CS 2210a — Data Structures and Algorithms Assignment 5 solution

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1 Overview

For this assignment you need to write a program that finds a path between two specified locations
in a roadmap that satisfies certain conditions specified below. The roadmap has 3 kinds of roads:
public roads, private roads that have a fee to be used, and construction roads that are under repair,
so the traffic through them is slow.

Your program will receive as input a file with a description of the roadmap, the starting point
s, the destination e, the maximum number p of private roads that the path from s to e can use,
and the maximum number c of construction roads that the path from s to e can use. Your program
then will try to find a path from s to e as specified.

You must store the roadmap as an undirected graph. Every edge of the graph represents a road
and every node represents either the intersection of two roads or the end of a road. There are two
special nodes in this graph denoting the starting point s and the destination e. A modified depth
first search traversal, for example, can be used to find a path as required, if one exists.

2 Classes to Implement

You are to implement at least four Java classes: Node, Edge, Graph, and MyMap. You can implement
more classes if you need to, as long as you follow good program design and information-hiding
principles.

You must write all code yourself. You cannot use code from the textbook, the Internet, other
students, or any other sources. However, you are allowed to use the algorithms discussed in class.
For each one of the classes below, you can implement more private methods if you want to, but
you cannot implement additional public methods.

2.1 Node
This class represent a node of the graph. You must implement these public methods:
ˆ Node(int id): This is the constructor for the class and it creates a node with the given id.
The id of a node is an integer value between 0 and n − 1, where n is the number of nodes in
the graph.

ˆ markNode(boolean mark): Marks the node with the specified value, either true or false.
This is useful when traversing the graph to know which nodes have already been visited.
ˆ boolean getMark(): Returns the value with which the node has been marked.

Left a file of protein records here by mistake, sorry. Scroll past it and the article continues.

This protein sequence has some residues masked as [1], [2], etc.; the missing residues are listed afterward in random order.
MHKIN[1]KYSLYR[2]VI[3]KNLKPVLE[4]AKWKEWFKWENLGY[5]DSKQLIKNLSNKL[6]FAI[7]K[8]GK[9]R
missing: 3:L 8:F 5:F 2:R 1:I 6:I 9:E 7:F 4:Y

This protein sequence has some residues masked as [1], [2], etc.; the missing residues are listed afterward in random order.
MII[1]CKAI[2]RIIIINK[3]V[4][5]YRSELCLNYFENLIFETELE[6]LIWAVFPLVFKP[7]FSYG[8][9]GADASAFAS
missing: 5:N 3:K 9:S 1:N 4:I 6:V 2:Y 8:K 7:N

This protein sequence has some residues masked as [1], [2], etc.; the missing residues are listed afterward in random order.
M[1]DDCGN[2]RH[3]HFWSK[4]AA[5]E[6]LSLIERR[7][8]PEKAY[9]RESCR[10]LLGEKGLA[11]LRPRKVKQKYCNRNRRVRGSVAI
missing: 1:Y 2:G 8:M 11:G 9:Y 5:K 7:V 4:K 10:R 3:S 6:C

ˆ int getId(): Returns the id of this node.

2.2 Edge
This class represents an edge of the graph. You must implement these public methods:
ˆ Edge(Node u, Node v, String type): The constructor for the class. The first two parameters are the endpoints of the edge. The last parameter is the type of the edge, which for this
assignment can be either ”public” (if the edge represents a public road), ”private” (if the edge
represents a private road), or ”construction” (if the edge represents a road with construction
work on it).

ˆ Node firstNode(): Returns the first endpoint of the edge.
ˆ Node secondNode(): Returns the second endpoint of the edge.
ˆ String getType(): Returns the type of the edge.

2.3 Graph
This class represents an undirected graph. You must use an adjacency matrix or an adjacency
list representation for the graph. For this class, you must implement all the public methods specified
in the provided GraphADT interface plus the constructor. Hence, this class must be declared as
follows:
public class Graph implements GraphADT

The public methods in this class are described below.
ˆ Graph(int n): Creates a graph with n nodes and no edges. This is the constructor for the
class. The ids of the nodes are 0, 1, . . . , n−1.
ˆ Node getNode(int id): Returns the node with the specified id. If no node with this id
exists, the method should throw a GraphException.

ˆ addEdge(Node u, Node v, String edgeType): Adds an edge of the given type connecting
u and v. This method throws a GraphException if either node does not exist or if in the
graph there is already an edge connecting the given nodes.
ˆ Iterator incidentEdges(Node u): Returns a Java Iterator storing all the edges incident
on node u. It returns null if u does not have any edges incident on it.

ˆ Edge getEdge(Node u, Node v): Returns the edge connecting nodes u and v. This method
throws a GraphException if there is no edge between u and v.
ˆ boolean areAdjacent(Node u, Node v): Returns true if nodes u and v are adjacent; it